Return to site


As much as I would want to write in third-person ­­perspective in regard to the anonymity of the page admin, it would not sound sincere and personal.

It all started after I acquired my engineering degree and being employed in a large IT industry. I was earning enough for a single person to survive the daily hustle and bustle of life. I did work my butt off and complied with what I thought was the right track for me. I was all about my career. I came in office almost always early. I was never late. I always meet deadlines, and perhaps did exceed some of my immediate supervisor’s expectations. I can say I was an upright employee. Yes, I was.

Ever consistent with what I was doing, I was able to pass up my first year… but less eager. Although I did still have that fresh-grad work enthusiasm, I noticed I was bearing only half of it now. I did not have the faintest idea what exactly happened to me. I grew more tired just as immediate as my acceptance of an employment. I started feeling the routine, started cursing my alarm clock every morning. Was swaying away to the path of my seemingly dream job. Then just when I was about to burst off of work depression, I delivered my resignation – that was the most liberating feeling I have ever felt my entire life. Funny but I can compare it to finally going out of jail after serving a prison sentence for a crime you did not commit. Yes, I felt free.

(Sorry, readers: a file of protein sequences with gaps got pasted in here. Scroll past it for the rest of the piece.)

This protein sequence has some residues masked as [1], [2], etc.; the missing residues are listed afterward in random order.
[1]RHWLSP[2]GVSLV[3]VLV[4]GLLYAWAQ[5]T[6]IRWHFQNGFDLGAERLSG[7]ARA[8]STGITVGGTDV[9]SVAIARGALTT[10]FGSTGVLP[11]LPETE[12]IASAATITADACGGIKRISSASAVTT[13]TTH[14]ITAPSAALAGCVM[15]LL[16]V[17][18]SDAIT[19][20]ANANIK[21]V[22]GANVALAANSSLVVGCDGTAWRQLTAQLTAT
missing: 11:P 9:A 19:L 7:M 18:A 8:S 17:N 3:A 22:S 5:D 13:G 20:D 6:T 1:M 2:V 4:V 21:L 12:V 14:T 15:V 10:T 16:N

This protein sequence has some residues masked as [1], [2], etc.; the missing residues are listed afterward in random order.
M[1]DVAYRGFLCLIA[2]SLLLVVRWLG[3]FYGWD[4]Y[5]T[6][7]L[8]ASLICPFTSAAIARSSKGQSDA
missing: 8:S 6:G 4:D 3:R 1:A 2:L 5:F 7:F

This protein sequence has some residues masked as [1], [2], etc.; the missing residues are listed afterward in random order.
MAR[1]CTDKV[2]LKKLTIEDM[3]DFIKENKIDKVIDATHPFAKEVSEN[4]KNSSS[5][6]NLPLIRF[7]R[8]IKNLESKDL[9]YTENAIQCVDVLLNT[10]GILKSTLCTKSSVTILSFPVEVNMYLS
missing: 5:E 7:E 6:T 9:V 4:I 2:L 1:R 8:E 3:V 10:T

Saving sufficient money to justify my unemployment, I told my parents that I needed to rest for a couple of months or so before finding my new dream job. I was being optimistic about it despite the fact that I was not feeling of finding new employment soon enough. Too cliché of a reason, but I think I need to discover myself and do some kind of soul-searching. And so I did…

The first plan was to join as many volunteer activities as possible while traveling places I have never been before. That was the time when I was introduced to “voluntourism.” I always wanted to do things with purpose and so I applied it to my travels. I went out there and enjoyed myself with nature while practicing altruism all at the same time. Although I did some volunteer works back in my university, all of it was motivated by the usual course requirement, so seeing the pure joy of the children of Itogon, Benguet after handing over complete set of school supplies, was very exhilarating to me. It was followed then by environmental activities such as mangrove planting in Quezon, and other mountain hiking adventures and immersions. That was the point of my illumination, the kind to say that I could probably do all these for the rest of my life – the main reason why I finally acquired the courage to apply for a career in Greenpeace and/or United Nations.